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Cthulhu2

Mammoth/Mastodon VS. Sperm Whale Ivory

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Cthulhu2

Hey guys, since we were on the topic of mammoth/mastodo ivory in the I.D forum, I was wondering if we could quickly talk about Schreger lines. I have found several small ivory fragments with Schreger lines and was looking through articles the other day about them and ID'ing ivory. I saw a picture of a cross section of sperm whale ivory and noticed some lines. I wanted to know are these Schreger as well or are they limited to only those in the Proboscidea order. Below is the picture, a picture of my best ivory chunk, and a link to the website I was looking at. 

 

https://www.fws.gov/lab/ivory_natural.php#whale

 

 

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ynot

Not sure but I think that sperm whale teeth do not exhibit schreger lines.

 

SPERM WHALE AND KILLER WHALE

(Physeter catodon and Orcinus orca)

Sperm whale teeth can be quite large. The average height is approximately twenty centimeters. Killer whale teeth are smaller. Both species display conically shaped teeth with a small amount of enamel at the tips. The rest of the tooth is covered by cementum. Whole cross-sections of killer whale and sperm whale teeth are rounded or oval (figure).

In addition, killer whale teeth show two slight peripheral indentations. The dentine is deposited in a progressive laminar fashion. As a result of this laminar deposition, killer and sperm whale teeth will show prominent concentric dentine rings in cross-section. Killer whale teeth may also display a faint rosette pattern in the dentine cross-section. The dentine is separated from the cementum by a clearly defined transition ring.

Sperm whale ivory Click to see cross section

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Cthulhu2
28 minutes ago, ynot said:

Not sure but I think that sperm whale teeth do not exhibit schreger lines.

 

SPERM WHALE AND KILLER WHALE

(Physeter catodon and Orcinus orca)

Sperm whale teeth can be quite large. The average height is approximately twenty centimeters. Killer whale teeth are smaller. Both species display conically shaped teeth with a small amount of enamel at the tips. The rest of the tooth is covered by cementum. Whole cross-sections of killer whale and sperm whale teeth are rounded or oval (figure).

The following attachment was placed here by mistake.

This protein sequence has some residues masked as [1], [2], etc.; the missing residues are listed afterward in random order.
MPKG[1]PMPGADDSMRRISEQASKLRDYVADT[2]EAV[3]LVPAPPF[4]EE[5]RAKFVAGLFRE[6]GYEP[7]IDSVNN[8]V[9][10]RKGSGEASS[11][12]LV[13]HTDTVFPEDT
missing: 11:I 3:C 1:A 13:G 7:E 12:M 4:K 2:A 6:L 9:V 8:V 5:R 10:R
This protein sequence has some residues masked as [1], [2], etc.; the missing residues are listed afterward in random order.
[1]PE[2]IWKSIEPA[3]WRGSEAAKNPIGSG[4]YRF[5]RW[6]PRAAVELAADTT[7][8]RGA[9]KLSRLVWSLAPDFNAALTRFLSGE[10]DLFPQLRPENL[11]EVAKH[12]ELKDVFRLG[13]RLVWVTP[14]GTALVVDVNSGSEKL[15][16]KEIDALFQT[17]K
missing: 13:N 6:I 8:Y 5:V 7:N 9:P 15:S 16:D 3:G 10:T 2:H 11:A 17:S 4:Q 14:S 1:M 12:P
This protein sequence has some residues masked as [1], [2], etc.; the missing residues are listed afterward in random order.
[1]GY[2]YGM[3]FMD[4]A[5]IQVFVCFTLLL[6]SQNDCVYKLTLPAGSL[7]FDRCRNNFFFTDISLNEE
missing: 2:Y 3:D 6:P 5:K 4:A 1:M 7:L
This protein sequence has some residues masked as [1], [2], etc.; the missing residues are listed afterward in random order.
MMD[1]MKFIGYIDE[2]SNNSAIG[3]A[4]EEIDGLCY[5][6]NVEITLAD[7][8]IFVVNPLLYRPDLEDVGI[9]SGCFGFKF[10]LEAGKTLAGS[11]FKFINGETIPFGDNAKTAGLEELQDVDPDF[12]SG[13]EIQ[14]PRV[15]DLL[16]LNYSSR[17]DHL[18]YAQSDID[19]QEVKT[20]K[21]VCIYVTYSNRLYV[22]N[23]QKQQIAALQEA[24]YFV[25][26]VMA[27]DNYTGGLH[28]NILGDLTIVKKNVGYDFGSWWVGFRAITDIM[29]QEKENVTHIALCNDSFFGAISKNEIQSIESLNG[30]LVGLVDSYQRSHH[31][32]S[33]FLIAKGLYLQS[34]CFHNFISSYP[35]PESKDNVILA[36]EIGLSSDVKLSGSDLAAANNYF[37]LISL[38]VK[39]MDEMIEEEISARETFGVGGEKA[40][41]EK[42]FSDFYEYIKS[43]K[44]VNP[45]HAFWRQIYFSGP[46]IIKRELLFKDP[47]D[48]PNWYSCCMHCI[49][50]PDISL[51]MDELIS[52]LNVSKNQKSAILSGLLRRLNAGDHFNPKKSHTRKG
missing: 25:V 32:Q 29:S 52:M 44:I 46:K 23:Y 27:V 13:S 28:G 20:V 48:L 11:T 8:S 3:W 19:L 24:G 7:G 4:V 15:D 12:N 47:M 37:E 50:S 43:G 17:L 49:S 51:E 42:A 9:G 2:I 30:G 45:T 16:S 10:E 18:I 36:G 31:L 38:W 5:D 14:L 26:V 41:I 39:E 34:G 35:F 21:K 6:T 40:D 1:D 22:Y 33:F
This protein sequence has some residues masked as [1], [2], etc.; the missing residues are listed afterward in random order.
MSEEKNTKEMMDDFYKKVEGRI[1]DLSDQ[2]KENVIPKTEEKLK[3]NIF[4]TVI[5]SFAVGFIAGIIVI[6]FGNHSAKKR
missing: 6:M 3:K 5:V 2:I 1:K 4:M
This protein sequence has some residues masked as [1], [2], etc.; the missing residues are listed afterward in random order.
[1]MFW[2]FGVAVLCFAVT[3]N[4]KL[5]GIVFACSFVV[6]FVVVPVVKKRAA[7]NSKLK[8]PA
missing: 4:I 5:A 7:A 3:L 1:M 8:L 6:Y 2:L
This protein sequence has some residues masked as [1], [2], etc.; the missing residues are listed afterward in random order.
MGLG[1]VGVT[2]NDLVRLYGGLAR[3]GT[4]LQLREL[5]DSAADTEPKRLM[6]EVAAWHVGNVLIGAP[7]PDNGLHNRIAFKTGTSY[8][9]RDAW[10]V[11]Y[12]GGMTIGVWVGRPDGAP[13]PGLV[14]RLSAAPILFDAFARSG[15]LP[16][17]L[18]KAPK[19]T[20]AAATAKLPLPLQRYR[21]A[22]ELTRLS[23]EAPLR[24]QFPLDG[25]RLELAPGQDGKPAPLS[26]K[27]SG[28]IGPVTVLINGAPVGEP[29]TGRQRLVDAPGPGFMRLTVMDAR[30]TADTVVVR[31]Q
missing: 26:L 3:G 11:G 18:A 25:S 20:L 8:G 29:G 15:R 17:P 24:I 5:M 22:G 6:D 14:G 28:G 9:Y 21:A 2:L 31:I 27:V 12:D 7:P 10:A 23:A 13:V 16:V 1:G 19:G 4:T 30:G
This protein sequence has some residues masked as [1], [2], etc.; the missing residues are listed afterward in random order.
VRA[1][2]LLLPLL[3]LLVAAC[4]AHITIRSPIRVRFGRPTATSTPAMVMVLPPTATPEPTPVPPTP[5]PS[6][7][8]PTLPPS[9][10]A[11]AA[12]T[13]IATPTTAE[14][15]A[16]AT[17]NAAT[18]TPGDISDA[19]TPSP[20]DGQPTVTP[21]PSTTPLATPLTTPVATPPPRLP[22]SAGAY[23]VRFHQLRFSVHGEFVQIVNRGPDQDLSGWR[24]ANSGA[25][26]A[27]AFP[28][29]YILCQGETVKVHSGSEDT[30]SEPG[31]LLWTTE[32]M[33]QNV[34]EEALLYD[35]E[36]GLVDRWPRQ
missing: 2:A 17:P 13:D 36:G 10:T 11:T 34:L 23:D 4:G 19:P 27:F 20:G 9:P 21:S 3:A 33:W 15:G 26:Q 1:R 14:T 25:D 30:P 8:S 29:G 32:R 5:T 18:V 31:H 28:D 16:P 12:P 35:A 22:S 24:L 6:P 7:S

In addition, killer whale teeth show two slight peripheral indentations. The dentine is deposited in a progressive laminar fashion. As a result of this laminar deposition, killer and sperm whale teeth will show prominent concentric dentine rings in cross-section. Killer whale teeth may also display a faint rosette pattern in the dentine cross-section. The dentine is separated from the cementum by a clearly defined transition ring.

Sperm whale ivory Click to see cross section

So what do you think those lines are in the sperm cross section (Not the rings)? 

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ynot

Artifacts of the picture and not actually part of the ivory. (Possibly reflections on a polished surface.)

They are not continuous across the piece and are all in parallel.

On the bottom right the lines extend into the cementium, schreger lines should not do that.

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Cthulhu2
20 minutes ago, ynot said:

Artifacts of the picture and not actually part of the ivory. (Possibly reflections on a polished surface.)

They are not continuous across the piece and are all in parallel.

On the bottom right the lines extend into the cementium, schreger lines should not do that.

Ah, looks like they need to get a new copy machine, hehe. So Schreger lines are only present in Proboscidea then, huh? 

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ynot

That is My understanding.

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